If you're struggling to get pregnant, a new clinical trial testing uterus transplants could offer hope. The experimental surgery is still in its early stages, but it could one day help infertile women carry their own babies. Learn more about the trial and see if it's right for you.

U.S. uterus transplants: experimental surgery could help infertile women get pregnant

In a first-of-its-kind surgery, a team of doctors in the United States has transplanted a uterus into a woman who was born without one. The 26-year-old patient, who has been identified only as Lindsey, is doing well and is expected to be discharged from the hospital in a few days. The surgery, which was performed at the Cleveland Clinic, is part of a clinical trial to test whether uterus transplantation is a safe and effective way to help women with uterine factor infertility (UFI) have children.

Up to now, the only way for women with UFI to have children has been to use a surrogate mother or to adopt. Uterus transplantation could offer them another option.

The surgery involves attaching the donor uterus to the recipient’s fallopian tubes and blood vessels. The transplanted uterus is then connected to the recipient’s veins and arteries. The surgery takes about six to eight hours to complete.

The recipient will have to take immunosuppressive drugs to prevent her body from rejecting the transplanted uterus. She will also have to undergo in-vitro fertilization (IVF) to get pregnant.

Once the recipient has given birth, the transplanted uterus will be removed. The hope is that the recipient will be able to have a successful pregnancy and delivery without any long-term complications.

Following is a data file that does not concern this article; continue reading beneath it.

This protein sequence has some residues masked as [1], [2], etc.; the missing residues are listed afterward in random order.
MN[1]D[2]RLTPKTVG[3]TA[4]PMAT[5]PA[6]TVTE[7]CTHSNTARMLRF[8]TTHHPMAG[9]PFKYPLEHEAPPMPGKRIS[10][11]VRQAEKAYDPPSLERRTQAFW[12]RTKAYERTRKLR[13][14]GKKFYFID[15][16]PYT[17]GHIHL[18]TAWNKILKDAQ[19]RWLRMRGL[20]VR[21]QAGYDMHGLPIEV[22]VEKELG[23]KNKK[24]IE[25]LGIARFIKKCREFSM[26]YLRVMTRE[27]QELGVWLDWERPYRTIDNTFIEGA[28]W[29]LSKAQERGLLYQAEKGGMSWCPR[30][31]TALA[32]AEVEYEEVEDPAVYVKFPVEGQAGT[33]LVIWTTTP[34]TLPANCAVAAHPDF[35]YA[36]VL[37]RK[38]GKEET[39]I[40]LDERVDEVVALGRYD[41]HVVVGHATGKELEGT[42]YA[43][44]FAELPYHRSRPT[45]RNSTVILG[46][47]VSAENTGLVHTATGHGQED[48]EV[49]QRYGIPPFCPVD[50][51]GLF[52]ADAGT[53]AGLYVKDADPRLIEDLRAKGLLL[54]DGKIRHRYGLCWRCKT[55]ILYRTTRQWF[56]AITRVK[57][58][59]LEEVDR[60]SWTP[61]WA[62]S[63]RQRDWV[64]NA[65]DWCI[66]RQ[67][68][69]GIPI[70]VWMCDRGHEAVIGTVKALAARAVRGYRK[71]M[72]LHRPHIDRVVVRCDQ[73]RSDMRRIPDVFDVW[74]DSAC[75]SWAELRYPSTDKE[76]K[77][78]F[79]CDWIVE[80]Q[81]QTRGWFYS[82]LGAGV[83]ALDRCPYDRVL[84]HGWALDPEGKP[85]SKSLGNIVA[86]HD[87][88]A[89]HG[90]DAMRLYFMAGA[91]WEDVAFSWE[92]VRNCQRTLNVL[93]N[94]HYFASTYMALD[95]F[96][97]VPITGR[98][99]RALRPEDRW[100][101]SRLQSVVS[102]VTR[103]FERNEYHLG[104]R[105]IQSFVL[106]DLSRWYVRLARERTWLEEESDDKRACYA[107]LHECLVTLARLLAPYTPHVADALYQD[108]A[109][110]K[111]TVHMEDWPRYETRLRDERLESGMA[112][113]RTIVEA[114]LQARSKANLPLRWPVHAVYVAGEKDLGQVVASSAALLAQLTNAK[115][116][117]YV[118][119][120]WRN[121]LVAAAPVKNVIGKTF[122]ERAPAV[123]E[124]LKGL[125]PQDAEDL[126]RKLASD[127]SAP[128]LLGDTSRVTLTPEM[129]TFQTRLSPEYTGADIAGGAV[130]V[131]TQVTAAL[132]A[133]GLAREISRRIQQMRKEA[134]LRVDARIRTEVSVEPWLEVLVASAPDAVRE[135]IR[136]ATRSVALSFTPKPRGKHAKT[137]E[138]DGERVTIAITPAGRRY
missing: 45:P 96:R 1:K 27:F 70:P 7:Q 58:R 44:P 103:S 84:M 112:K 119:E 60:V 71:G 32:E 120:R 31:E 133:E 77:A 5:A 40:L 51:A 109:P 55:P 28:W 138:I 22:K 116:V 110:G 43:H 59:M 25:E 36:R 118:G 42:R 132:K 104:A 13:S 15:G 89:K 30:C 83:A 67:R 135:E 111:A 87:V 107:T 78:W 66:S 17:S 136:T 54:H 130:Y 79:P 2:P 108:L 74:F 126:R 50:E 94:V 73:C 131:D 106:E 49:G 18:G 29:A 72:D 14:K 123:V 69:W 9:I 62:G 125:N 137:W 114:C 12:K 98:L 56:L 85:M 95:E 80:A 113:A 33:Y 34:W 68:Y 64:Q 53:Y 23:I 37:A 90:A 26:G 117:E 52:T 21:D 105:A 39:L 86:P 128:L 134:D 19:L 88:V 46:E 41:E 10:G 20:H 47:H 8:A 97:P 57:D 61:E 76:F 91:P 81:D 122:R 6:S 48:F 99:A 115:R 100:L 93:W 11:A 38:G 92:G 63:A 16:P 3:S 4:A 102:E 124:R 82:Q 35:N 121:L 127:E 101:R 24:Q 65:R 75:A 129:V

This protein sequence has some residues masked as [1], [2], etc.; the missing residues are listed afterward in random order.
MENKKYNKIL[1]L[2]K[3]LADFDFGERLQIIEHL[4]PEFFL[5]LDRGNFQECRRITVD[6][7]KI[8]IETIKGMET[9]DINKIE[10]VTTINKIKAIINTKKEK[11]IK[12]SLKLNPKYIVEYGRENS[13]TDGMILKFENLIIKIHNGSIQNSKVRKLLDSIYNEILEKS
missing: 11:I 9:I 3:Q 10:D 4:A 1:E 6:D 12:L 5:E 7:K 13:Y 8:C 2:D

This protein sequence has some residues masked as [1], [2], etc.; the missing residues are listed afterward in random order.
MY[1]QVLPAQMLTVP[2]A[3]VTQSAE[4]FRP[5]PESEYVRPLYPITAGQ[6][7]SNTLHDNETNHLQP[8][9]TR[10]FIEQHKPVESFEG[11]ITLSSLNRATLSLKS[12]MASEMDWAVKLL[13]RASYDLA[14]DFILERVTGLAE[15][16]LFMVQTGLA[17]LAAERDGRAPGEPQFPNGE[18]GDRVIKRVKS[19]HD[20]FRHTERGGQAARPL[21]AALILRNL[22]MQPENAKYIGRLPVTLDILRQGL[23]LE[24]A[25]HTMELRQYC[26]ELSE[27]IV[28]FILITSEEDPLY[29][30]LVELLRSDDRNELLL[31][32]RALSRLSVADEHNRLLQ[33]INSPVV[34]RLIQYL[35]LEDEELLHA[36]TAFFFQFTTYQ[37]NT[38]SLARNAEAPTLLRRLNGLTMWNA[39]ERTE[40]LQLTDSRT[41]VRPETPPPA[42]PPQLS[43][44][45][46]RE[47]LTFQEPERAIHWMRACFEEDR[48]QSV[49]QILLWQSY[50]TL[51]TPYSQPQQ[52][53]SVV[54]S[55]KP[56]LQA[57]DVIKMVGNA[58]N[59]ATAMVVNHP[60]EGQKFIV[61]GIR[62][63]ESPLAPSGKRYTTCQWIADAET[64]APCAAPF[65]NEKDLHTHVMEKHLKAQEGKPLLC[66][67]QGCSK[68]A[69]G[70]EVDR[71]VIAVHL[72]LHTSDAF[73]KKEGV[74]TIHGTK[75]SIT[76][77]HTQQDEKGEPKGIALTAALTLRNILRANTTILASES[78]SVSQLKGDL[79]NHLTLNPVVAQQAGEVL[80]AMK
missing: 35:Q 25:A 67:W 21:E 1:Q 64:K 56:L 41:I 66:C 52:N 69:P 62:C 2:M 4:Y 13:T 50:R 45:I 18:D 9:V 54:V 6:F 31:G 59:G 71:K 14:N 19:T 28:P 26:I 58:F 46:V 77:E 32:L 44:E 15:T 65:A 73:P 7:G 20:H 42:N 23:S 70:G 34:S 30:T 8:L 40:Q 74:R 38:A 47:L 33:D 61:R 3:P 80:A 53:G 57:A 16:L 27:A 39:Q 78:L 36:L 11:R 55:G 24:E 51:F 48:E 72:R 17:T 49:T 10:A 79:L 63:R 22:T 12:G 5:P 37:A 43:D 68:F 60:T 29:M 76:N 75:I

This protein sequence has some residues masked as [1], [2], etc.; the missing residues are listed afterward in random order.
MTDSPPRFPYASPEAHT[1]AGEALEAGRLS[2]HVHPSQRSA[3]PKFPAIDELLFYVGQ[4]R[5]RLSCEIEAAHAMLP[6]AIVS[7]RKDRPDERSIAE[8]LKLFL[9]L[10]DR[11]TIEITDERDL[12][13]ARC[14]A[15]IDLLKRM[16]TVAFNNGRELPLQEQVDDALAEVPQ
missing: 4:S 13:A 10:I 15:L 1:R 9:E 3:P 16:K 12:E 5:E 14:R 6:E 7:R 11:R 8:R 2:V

The clinical trial is still in its early stages, and it will be several years before we know whether uterus transplantation is a safe and effective way to help women with UFI have children. But the surgery offers hope to many women who have been unable to have children of their own.

Originally published on 13 November, 2015

A team in Ohio is spearheading an experimental surgery, the first of its kind in the U.S., that may prove to be significant for infertile women wishing to carry a baby to full term.

The New York Times reports that the Cleveland Clinic is starting trials for a uterine transplant procedure that could help some 50,000 women born without a uterus or with uterus problems, get pregnant.

The team began screening candidates in September. Ten women, aged 21-39, will undergo the procedure following extensive medical and psychological evaluation. Once a patient is approved for the procedure, she is given hormones to stimulate egg production. Multiple eggs are fertilized in vitro and the embryos are frozen.

When a suitable donor is found, the uterus, cervix, and part of the vagina is removed and must be transplanted into the pelvis within six to eight hours. The uterus is connected to the recipient’s vagina, and the uterine vessels, normally wound around the ureters, are redirected to the larger blood vessels around the pelvis.

A year later, embryos are implanted one at a time into the fully-healed uterus until the patient becomes pregnant. After giving birth to one or two babies via C-section, the transplanted uterus will be removed to prevent patients from having to continuously take anti-rejection drugs, according to the Cleveland Clinic.

In Sweden, nine uterine transplants from live donors resulted in five pregnancies and four live births. In the U.S., deceased organ donors will be used to minimize complications.


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